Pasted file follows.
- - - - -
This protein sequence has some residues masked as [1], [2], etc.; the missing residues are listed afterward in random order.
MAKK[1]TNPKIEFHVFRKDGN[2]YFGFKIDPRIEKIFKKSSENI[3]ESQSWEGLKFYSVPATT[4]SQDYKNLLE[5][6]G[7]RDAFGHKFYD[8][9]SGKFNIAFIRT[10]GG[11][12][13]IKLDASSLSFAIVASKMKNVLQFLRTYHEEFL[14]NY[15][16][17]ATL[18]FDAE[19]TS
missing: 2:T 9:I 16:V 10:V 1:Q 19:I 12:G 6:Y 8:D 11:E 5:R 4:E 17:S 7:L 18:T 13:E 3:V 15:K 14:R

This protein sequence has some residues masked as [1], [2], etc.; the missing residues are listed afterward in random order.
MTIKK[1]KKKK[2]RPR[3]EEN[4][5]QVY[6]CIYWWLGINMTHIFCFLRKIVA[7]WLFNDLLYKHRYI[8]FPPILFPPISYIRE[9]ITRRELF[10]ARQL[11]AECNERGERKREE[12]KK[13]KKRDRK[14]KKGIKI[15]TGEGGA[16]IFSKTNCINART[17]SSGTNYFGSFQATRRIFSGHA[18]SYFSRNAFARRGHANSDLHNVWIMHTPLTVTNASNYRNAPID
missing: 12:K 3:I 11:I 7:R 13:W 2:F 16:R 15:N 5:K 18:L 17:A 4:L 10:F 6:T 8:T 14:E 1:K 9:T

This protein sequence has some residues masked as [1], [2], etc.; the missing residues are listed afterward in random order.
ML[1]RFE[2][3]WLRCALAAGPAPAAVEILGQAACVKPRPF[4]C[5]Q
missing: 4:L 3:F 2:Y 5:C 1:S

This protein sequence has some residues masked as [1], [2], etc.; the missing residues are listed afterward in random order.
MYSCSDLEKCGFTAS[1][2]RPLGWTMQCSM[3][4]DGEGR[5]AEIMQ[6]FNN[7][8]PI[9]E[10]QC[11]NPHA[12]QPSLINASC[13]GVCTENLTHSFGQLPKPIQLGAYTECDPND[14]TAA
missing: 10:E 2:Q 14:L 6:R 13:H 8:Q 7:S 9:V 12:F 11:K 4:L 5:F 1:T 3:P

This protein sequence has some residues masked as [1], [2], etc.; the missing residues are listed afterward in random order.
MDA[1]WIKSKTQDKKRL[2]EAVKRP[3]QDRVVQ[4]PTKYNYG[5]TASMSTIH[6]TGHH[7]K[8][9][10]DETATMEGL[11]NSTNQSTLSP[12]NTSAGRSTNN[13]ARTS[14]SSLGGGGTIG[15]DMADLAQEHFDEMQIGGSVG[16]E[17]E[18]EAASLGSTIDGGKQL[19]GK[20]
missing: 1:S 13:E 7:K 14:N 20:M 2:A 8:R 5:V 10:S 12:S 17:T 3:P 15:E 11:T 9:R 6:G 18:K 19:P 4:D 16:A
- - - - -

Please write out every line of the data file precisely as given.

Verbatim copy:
This protein sequence has some residues masked as [1], [2], etc.; the missing residues are listed afterward in random order.
MAKK[1]TNPKIEFHVFRKDGN[2]YFGFKIDPRIEKIFKKSSENI[3]ESQSWEGLKFYSVPATT[4]SQDYKNLLE[5][6]G[7]RDAFGHKFYD[8][9]SGKFNIAFIRT[10]GG[11][12][13]IKLDASSLSFAIVASKMKNVLQFLRTYHEEFL[14]NY[15][16][17]ATL[18]FDAE[19]TS
missing: 2:T 9:I 16:V 10:V 1:Q 19:I 12:G 6:Y 8:D 11:E 5:R 4:E 17:S 7:L 18:T 13:E 3:V 15:K 14:R

This protein sequence has some residues masked as [1], [2], etc.; the missing residues are listed afterward in random order.
MTIKK[1]KKKK[2]RPR[3]EEN[4][5]QVY[6]CIYWWLGINMTHIFCFLRKIVA[7]WLFNDLLYKHRYI[8]FPPILFPPISYIRE[9]ITRRELF[10]ARQL[11]AECNERGERKREE[12]KK[13]KKRDRK[14]KKGIKI[15]TGEGGA[16]IFSKTNCINART[17]SSGTNYFGSFQATRRIFSGHA[18]SYFSRNAFARRGHANSDLHNVWIMHTPLTVTNASNYRNAPID
missing: 12:K 3:I 11:I 7:R 13:W 2:F 16:R 15:N 5:K 18:L 17:A 4:L 10:F 6:T 8:T 14:E 1:K 9:T

This protein sequence has some residues masked as [1], [2], etc.; the missing residues are listed afterward in random order.
ML[1]RFE[2][3]WLRCALAAGPAPAAVEILGQAACVKPRPF[4]C[5]Q
missing: 4:L 3:F 2:Y 5:C 1:S

This protein sequence has some residues masked as [1], [2], etc.; the missing residues are listed afterward in random order.
MYSCSDLEKCGFTAS[1][2]RPLGWTMQCSM[3][4]DGEGR[5]AEIMQ[6]FNN[7][8]PI[9]E[10]QC[11]NPHA[12]QPSLINASC[13]GVCTENLTHSFGQLPKPIQLGAYTECDPND[14]TAA
missing: 10:E 2:Q 14:L 6:R 13:H 8:Q 7:S 9:V 12:F 11:K 4:L 5:F 1:T 3:P

This protein sequence has some residues masked as [1], [2], etc.; the missing residues are listed afterward in random order.
MDA[1]WIKSKTQDKKRL[2]EAVKRP[3]QDRVVQ[4]PTKYNYG[5]TASMSTIH[6]TGHH[7]K[8][9][10]DETATMEGL[11]NSTNQSTLSP[12]NTSAGRSTNN[13]ARTS[14]SSLGGGGTIG[15]DMADLAQEHFDEMQIGGSVG[16]E[17]E[18]EAASLGSTIDGGKQL[19]GK[20]
missing: 1:S 13:E 7:K 14:N 20:M 2:A 8:R 5:V 10:S 12:S 17:T 3:P 15:E 11:T 9:R 6:G 18:K 19:P 4:D 16:A